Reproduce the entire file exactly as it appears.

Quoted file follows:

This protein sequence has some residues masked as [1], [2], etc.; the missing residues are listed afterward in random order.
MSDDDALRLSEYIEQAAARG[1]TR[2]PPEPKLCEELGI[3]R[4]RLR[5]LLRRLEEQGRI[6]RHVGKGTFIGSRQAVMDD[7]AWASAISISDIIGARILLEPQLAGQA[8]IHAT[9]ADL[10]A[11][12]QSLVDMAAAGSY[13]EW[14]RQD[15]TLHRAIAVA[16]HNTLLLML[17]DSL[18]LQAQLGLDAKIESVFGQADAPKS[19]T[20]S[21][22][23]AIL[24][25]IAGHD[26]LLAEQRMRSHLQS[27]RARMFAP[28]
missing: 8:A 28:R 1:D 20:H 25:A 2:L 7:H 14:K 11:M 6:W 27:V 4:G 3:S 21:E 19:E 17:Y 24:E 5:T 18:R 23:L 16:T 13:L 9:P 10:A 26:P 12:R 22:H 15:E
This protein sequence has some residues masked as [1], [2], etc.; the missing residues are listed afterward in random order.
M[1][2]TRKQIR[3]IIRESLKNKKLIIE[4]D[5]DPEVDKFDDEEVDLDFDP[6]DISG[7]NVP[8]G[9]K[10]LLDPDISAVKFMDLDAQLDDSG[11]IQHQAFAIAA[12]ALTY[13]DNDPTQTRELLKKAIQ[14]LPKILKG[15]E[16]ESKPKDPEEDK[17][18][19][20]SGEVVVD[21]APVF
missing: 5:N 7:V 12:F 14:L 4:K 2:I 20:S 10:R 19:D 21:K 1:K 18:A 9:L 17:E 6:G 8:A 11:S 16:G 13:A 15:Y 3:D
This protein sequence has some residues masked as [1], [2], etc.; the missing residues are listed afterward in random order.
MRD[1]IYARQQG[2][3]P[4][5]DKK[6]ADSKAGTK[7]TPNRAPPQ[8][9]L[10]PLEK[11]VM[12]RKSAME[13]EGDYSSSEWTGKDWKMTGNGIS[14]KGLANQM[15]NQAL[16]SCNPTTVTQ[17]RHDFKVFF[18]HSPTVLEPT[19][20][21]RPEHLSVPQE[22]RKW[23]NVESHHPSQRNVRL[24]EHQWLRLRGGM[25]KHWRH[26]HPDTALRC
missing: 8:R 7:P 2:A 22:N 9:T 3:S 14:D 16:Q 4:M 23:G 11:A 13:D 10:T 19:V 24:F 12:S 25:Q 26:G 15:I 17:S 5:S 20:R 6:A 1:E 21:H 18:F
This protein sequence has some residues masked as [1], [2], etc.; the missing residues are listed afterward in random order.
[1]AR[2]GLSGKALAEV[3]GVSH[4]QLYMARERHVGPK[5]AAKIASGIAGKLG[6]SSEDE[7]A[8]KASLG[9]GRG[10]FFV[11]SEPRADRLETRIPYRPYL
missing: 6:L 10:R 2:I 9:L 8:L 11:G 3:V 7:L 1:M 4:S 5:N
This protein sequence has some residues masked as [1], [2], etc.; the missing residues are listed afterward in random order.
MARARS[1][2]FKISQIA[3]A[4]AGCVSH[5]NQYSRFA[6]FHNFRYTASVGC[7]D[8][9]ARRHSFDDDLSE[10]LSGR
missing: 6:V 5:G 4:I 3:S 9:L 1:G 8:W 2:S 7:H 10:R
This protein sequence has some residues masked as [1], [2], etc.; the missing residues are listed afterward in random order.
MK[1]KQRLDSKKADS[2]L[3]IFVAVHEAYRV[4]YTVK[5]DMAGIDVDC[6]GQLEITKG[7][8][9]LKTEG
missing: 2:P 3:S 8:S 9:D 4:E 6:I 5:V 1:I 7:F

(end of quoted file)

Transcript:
This protein sequence has some residues masked as [1], [2], etc.; the missing residues are listed afterward in random order.
MSDDDALRLSEYIEQAAARG[1]TR[2]PPEPKLCEELGI[3]R[4]RLR[5]LLRRLEEQGRI[6]RHVGKGTFIGSRQAVMDD[7]AWASAISISDIIGARILLEPQLAGQA[8]IHAT[9]ADL[10]A[11][12]QSLVDMAAAGSY[13]EW[14]RQD[15]TLHRAIAVA[16]HNTLLLML[17]DSL[18]LQAQLGLDAKIESVFGQADAPKS[19]T[20]S[21][22][23]AIL[24][25]IAGHD[26]LLAEQRMRSHLQS[27]RARMFAP[28]
missing: 8:A 28:R 1:D 20:H 25:A 2:L 7:H 14:K 11:M 6:W 27:V 4:G 3:S 21:E 19:E 17:Y 24:E 5:T 18:R 23:L 16:T 13:L 9:P 10:A 26:P 12:R 22:H 15:E
This protein sequence has some residues masked as [1], [2], etc.; the missing residues are listed afterward in random order.
M[1][2]TRKQIR[3]IIRESLKNKKLIIE[4]D[5]DPEVDKFDDEEVDLDFDP[6]DISG[7]NVP[8]G[9]K[10]LLDPDISAVKFMDLDAQLDDSG[11]IQHQAFAIAA[12]ALTY[13]DNDPTQTRELLKKAIQ[14]LPKILKG[15]E[16]ESKPKDPEEDK[17][18][19][20]SGEVVVD[21]APVF
missing: 5:N 7:V 12:F 14:L 4:K 2:I 20:S 10:R 19:D 21:K 1:K 18:A 9:L 17:E 6:G 8:A 11:S 16:G 13:A 15:Y 3:D
This protein sequence has some residues masked as [1], [2], etc.; the missing residues are listed afterward in random order.
MRD[1]IYARQQG[2][3]P[4][5]DKK[6]ADSKAGTK[7]TPNRAPPQ[8][9]L[10]PLEK[11]VM[12]RKSAME[13]EGDYSSSEWTGKDWKMTGNGIS[14]KGLANQM[15]NQAL[16]SCNPTTVTQ[17]RHDFKVFF[18]HSPTVLEPT[19][20][21]RPEHLSVPQE[22]RKW[23]NVESHHPSQRNVRL[24]EHQWLRLRGGM[25]KHWRH[26]HPDTALRC
missing: 8:R 7:P 2:A 22:N 9:T 3:S 14:D 16:Q 4:M 23:G 11:A 13:D 10:T 19:V 24:F 12:S 25:Q 26:G 15:I 17:S 5:S 20:R 6:A 1:E 21:H 18:F
This protein sequence has some residues masked as [1], [2], etc.; the missing residues are listed afterward in random order.
[1]AR[2]GLSGKALAEV[3]GVSH[4]QLYMARERHVGPK[5]AAKIASGIAGKLG[6]SSEDE[7]A[8]KASLG[9]GRG[10]FFV[11]SEPRADRLETRIPYRPYL
missing: 6:L 10:R 2:I 9:L 8:L 11:G 3:V 7:L 1:M 4:S 5:N
This protein sequence has some residues masked as [1], [2], etc.; the missing residues are listed afterward in random order.
MARARS[1][2]FKISQIA[3]A[4]AGCVSH[5]NQYSRFA[6]FHNFRYTASVGC[7]D[8][9]ARRHSFDDDLSE[10]LSGR
missing: 6:V 5:G 4:I 3:S 9:L 1:G 8:W 2:S 7:H 10:R
This protein sequence has some residues masked as [1], [2], etc.; the missing residues are listed afterward in random order.
MK[1]KQRLDSKKADS[2]L[3]IFVAVHEAYRV[4]YTVK[5]DMAGIDVDC[6]GQLEITKG[7][8][9]LKTEG
missing: 2:P 3:S 8:S 9:D 4:E 6:I 5:V 1:I 7:F